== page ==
Property Photography Marketing : Customer Centric Approachposted on 22 May 2015
Everything you do in your property photography business is marketing. Now, before you correct me please hear me out. Everything you do, whether it be sales, accounting, staff management or website updates ultimately affects the customer experience whether it be directly or indirectly. This means that the business’ actions will affect perception and perception feeds your business’ brand identity and health.
A property photography business’ brand is initially defined by the founder’s photographic talents, but as the business grows it is ultimately defined by the perception of others. This brand perception is not solely created by its product or service offering; rather it is built upon a wide range of experiences (good and bad) that surround the core offering including; communications, staff, system processes, advertising, social media discussions, cash flow, supplier relationships, customer service mechanisms and more. This doesn’t mean we can’t effectively influence the public perception of our property photography business for marketing.
The key to building a healthy brand perception in the eyes of your customers, is found in an intentional awareness of the customer experience when making business decisions. This is called a ‘customer centric’ approach to marketing. When implemented correctly it can have a profound effect on the way people perceive your property photography brand. Below I have listed three questions to ask yourself when building this approach into your business decision making.
1. Why are we doing this?
This might sound a little obvious, but if the answer to this question is not customer centric then you should seriously reconsider doing this. For example, if I am deciding whether or not to change retouching suppliers purely to reduce costs, than I could make a decision that potentially damages the customer experience in order to serve my profit margins. Instead, we need to consider the customer first, ask your customers about how their experience could be bettered, are they quality or price sensitive? Are they happy with current turnaround times? Product offering? Customer insights should be the motivation engine of our decisions and we mold and shape the business to accommodate these over time.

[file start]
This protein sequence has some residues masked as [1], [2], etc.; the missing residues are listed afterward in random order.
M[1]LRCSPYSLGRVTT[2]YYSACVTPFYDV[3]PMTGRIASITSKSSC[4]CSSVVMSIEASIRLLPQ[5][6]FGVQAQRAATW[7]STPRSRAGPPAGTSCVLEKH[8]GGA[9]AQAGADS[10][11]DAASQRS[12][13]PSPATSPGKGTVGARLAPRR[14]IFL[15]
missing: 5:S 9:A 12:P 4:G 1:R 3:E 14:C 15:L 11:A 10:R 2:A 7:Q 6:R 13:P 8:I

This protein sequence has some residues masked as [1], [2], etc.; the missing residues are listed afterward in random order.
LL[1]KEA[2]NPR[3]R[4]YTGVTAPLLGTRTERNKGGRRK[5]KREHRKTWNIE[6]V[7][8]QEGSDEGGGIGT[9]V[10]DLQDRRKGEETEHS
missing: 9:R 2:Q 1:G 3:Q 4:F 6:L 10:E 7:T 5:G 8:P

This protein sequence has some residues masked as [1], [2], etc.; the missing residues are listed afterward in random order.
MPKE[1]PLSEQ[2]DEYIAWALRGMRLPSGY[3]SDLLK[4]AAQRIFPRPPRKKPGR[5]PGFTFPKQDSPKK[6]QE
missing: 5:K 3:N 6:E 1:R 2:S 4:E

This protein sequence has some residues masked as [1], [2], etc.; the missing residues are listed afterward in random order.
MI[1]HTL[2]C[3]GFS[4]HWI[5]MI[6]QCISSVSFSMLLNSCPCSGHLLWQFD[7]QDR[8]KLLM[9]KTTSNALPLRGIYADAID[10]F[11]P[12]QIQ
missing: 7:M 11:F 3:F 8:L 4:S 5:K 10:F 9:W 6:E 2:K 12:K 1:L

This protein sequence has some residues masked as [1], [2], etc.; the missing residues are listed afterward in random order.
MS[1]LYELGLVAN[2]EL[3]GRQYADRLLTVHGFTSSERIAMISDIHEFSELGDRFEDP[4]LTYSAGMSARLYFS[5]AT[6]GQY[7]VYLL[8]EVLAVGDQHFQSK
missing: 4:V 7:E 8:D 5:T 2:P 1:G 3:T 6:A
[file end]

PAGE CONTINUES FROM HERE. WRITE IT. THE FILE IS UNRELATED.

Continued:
2. How will the Public/Customer feel?
Once we have a customer centric motivation we now need to consider how this decision will make the customer feel. This might seem open to a lot of subjectivity but this doesn’t mean we should ignore the emotional factor. Customer insights are not enough as Coke infamously discovered. When Coke changed the recipe for Coca Cola in 1985 it was done so on the back of extensive consumer preference research. Their studies had shown that people preferred the new taste of Coke over the old in blind tests but they hadn’t taken into account the emotional attachment their customers had to the existing product. It became a colossal failure. The lesson here is we should never make a change that significantly changes the customer’s relationship without clear and transparent consultation, it could adversely affect the way they feel about your services. You’ll discover who your good customers are as they’ll always contribute to a decision, bringing value to your brand, and thus more value to your relationship.
3. What will the Public/Customer do?
Of course, being customer centric does not mean you are unconscious of the effect it will have on your business’ bottom line. The approach is a two way street, while decisions start and end with the customer experience, your business should benefit as well, whether it be in the short or long term. Consider what your customers and the public will do with the decision you make, will it influence an increase in spend per sale, an increase in referrals or an increase in enquiries. Whatever the intended response is, it should positively contribute to, or complement, your business goals.
We won’t always get it right, but if you work towards keeping the customer top of mind in your decisions, it can help build your property photography business to new heights in the long run. These are just a few questions you could ask yourself to build marketing into every business decision you make, if you have a few of your own please share them with us by commenting below!
Author: Josef Nalevansky / CEO and Founder of iMAGECLOUD
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